The 1918 influenza pandemic: insights for the 21st century.
The 1918-1919 H1N1 influenza pandemic was among the most deadly events in recorded human history, killing an estimated 50-100 million persons. Because recent H5N1 avian epizootics have been associated with sporadic human fatalities, concern has been raised that a new pandemic, as fatal as the pandemic of 1918, or more so, could be developing. Understanding the events and experiences of 1918 is thus of great importance. However, despite the genetic sequencing of the entire genome of the 1918 virus, many questions about the 1918 pandemic remain. In this review we address several of these questions, concerning pandemic-virus origin, unusual epidemiologic features, and the causes and demographic patterns of fatality. That none of these questions can yet be fully answered points to the need for continued pandemic vigilance, basic and applied research, and pandemic preparedness planning that emphasizes prevention, containment, and treatment with antiviral medications and hospital-based intensive care.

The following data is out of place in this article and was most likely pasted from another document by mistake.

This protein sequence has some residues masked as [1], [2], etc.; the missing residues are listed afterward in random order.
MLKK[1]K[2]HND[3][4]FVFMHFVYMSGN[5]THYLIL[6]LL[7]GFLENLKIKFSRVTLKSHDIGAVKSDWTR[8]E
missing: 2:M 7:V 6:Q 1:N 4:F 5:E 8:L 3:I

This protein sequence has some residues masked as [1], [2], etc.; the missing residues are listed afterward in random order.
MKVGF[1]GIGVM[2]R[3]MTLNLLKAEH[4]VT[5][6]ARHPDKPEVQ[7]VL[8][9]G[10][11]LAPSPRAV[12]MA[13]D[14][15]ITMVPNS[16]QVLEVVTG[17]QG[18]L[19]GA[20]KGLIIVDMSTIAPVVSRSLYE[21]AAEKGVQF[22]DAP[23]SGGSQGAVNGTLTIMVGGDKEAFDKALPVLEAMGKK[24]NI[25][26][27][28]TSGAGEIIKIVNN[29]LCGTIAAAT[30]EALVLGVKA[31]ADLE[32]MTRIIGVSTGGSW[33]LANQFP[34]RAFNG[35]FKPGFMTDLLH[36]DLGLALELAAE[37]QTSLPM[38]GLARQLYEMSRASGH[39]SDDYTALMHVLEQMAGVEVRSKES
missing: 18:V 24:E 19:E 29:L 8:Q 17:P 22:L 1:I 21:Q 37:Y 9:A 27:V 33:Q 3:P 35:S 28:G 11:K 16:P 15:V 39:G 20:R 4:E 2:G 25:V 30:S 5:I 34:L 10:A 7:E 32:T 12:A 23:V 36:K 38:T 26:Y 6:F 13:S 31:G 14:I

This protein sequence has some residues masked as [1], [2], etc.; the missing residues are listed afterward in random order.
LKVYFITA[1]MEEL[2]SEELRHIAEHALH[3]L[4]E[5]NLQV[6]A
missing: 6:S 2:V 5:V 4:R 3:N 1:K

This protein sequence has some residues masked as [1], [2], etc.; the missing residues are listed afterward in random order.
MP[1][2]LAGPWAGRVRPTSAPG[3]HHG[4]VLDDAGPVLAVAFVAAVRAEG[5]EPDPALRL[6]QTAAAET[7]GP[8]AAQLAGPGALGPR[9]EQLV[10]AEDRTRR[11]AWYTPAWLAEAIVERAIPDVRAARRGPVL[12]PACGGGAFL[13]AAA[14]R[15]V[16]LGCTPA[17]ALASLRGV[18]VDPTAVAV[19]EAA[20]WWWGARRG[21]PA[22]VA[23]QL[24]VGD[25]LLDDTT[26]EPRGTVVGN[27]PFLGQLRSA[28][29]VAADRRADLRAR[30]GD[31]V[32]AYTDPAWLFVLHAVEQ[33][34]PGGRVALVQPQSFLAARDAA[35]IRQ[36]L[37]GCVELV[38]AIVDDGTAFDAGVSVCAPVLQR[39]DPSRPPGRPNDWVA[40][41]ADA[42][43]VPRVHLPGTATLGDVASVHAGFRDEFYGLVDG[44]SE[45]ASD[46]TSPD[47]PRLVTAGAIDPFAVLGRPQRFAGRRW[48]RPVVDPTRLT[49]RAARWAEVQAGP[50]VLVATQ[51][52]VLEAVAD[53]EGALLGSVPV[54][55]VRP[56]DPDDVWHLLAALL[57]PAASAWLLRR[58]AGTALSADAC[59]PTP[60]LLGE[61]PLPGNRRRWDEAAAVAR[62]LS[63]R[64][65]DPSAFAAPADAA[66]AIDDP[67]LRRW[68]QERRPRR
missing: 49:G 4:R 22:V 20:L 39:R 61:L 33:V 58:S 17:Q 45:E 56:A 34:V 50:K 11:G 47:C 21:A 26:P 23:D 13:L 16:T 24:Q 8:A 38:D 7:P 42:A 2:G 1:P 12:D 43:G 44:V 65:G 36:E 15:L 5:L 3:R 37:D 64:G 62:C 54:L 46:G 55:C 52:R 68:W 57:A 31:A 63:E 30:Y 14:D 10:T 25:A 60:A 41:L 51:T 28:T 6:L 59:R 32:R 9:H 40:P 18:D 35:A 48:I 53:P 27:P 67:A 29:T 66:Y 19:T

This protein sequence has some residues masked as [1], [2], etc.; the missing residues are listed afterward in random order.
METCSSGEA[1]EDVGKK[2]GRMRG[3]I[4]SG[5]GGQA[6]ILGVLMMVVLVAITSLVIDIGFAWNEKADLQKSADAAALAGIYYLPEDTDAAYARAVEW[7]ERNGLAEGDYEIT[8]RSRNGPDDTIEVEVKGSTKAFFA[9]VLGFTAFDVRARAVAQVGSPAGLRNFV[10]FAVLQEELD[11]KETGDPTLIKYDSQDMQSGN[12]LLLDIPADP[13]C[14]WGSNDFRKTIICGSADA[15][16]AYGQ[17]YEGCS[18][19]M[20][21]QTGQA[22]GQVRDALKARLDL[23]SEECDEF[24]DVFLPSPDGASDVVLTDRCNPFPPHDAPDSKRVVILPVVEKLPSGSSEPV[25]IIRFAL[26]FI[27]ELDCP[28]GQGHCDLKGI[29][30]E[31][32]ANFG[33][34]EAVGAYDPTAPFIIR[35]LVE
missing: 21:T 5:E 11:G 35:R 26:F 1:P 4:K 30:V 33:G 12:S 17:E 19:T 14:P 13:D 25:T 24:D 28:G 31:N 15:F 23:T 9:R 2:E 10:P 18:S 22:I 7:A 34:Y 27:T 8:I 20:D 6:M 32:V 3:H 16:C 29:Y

National Institute of Allergy and Infectious Diseases, National Institutes of Health, Bethesda, MD 20892, USA. email@example.com
History, 20th Century
History, 21st Century
Influenza A Virus, H1N1 Subtype
Influenza A Virus, H5N1 Subtype
Pub Type(s)Historical Article